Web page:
Plant Protection: A sustainable approach to integrated pest management

There is more scrutiny today than ever before regarding conventional herbicides, fungicides and insecticides, and regulations are tightening.

“Complete replacement of synthetic chemistries is impractical,” said Nicholas Body, Alltech Crop Science (ACS) European technical manager.

He added, “The future of integrated pest management (IPM) programmes will include the best tactics from a variety of approaches, including nutritional and natural technologies, allowing the producers to reduce inputs while maintaining crop quality and improving sustainability measures.“

With today’s global trend among retailers to be very strict on chemical residues, building the best programme, including all type of technologies, is mandatory.

“The use of predictive tools, such as disease models, and preventative, such as elicitors of natural defences, allows us to increase the quality of harvest with only a minimal use of conventional pesticides,” said Body.

A balanced nutritional programme is a vital component of an effective IPM programme. “An unhealthy plant, from a nutritional standpoint, is not able to defend itself against a potential pathogen attack,” said Body.

Healthy plants have a better chance of resisting disease pressures, and bioavailable micronutrients can support plants’ inherent defences. “If you trick a plant into thinking it’s going to be attacked, then the plant can develop its own metabolic pathways to fight the disease,” Body explained.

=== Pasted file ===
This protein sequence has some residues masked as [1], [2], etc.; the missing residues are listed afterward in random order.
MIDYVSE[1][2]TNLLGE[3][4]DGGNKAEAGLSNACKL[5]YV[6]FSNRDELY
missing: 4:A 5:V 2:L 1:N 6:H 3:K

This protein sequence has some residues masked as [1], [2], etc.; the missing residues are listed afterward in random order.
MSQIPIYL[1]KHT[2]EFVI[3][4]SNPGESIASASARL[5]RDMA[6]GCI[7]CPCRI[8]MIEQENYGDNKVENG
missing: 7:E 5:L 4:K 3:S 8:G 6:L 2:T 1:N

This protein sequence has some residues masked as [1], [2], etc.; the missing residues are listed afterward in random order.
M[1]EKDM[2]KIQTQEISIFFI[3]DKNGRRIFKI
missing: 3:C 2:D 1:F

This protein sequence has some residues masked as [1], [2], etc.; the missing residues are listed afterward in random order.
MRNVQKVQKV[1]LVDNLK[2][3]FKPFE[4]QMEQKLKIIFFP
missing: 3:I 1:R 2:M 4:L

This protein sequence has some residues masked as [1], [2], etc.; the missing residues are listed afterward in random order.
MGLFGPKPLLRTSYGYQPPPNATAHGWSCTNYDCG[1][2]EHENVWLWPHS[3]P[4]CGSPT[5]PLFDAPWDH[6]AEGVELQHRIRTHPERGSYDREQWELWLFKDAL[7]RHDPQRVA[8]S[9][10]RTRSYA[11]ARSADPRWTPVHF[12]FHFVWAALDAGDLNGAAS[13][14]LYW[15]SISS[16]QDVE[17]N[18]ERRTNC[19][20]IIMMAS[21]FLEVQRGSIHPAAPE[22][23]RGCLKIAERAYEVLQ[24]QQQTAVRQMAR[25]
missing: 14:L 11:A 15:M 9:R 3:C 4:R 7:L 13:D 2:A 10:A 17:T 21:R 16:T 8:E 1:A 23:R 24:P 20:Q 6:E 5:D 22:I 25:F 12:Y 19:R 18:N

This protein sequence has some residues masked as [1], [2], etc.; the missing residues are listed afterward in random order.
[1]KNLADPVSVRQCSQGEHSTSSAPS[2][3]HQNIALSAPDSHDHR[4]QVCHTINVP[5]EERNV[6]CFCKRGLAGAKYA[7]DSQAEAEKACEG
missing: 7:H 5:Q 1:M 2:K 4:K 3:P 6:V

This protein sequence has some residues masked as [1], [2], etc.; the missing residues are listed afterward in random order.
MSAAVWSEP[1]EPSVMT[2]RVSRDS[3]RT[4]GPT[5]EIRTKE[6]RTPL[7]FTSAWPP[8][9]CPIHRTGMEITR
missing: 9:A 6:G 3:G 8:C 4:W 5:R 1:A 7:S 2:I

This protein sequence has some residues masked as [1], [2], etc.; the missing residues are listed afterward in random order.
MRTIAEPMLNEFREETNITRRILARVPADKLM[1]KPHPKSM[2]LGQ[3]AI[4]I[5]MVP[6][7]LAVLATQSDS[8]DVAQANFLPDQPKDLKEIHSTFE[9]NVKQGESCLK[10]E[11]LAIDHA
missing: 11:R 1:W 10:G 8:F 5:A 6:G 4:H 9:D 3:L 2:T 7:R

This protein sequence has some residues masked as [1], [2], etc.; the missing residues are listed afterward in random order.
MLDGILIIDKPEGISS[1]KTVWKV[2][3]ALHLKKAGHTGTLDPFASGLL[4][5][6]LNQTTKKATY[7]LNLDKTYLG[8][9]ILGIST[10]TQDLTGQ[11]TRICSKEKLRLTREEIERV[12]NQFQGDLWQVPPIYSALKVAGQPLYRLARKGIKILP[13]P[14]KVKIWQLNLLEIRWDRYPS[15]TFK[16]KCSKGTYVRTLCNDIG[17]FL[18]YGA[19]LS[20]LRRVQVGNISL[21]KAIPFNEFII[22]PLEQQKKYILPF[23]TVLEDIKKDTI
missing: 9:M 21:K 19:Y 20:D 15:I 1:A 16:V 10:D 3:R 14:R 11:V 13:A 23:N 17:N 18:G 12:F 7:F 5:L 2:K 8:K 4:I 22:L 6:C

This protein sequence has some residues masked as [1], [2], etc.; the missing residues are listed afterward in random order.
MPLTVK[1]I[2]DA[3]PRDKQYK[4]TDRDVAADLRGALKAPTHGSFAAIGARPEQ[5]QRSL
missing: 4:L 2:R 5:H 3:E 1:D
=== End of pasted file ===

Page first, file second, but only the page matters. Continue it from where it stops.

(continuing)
However, plants are not naturally proactive. “They are reactive organisms,” continued Nicolas Body. “Something must trigger a reaction in a plant to be defensive, unlike an immune system that can react on its own. By using biologicals, such as nutritionals and activators, we can elicit a response in the plant.”

Efficient crop management is moving towards a more proactive management of inputs. “We’ve been taught to scout fields, find what’s wrong and then fix it,” said Nicolas Body.

Nicolas further said “We’re moving to a new perspective where we can act on plant and soil health instead of acting on disease.”

Better nutrient management, especially nitrogen, is a key component of this movement and is crucial to sustainability.

The focus is to reduce the amount of fertiliser applied to fields and hopefully improve the environment by minimising the application of excess nitrogen.

Many European farmers are faced with soils that have been depleted after many years in production. These cannot always provide a perfect balance between exported nutrients and the input fertilisation.

With a loss in organic matter and beneficial microbes, the soil is also losing its capacity to act as a buffer. Fortunately, conservative and regenerative approaches to soil management are on the rise, and most farmers are implementing these techniques.

Body agrees that a total-system approach will serve crop farmers best in the future.

“We continue to research how and when to use biologicals — whether it’s natural activators, foliar micronutrients, natural inoculants or biofungicides — with conventional methods in cropping systems to help producers with environmental stewardship,” he explained.

He added “As any market progresses, we see increasing management of smaller and smaller pieces of the total system.”

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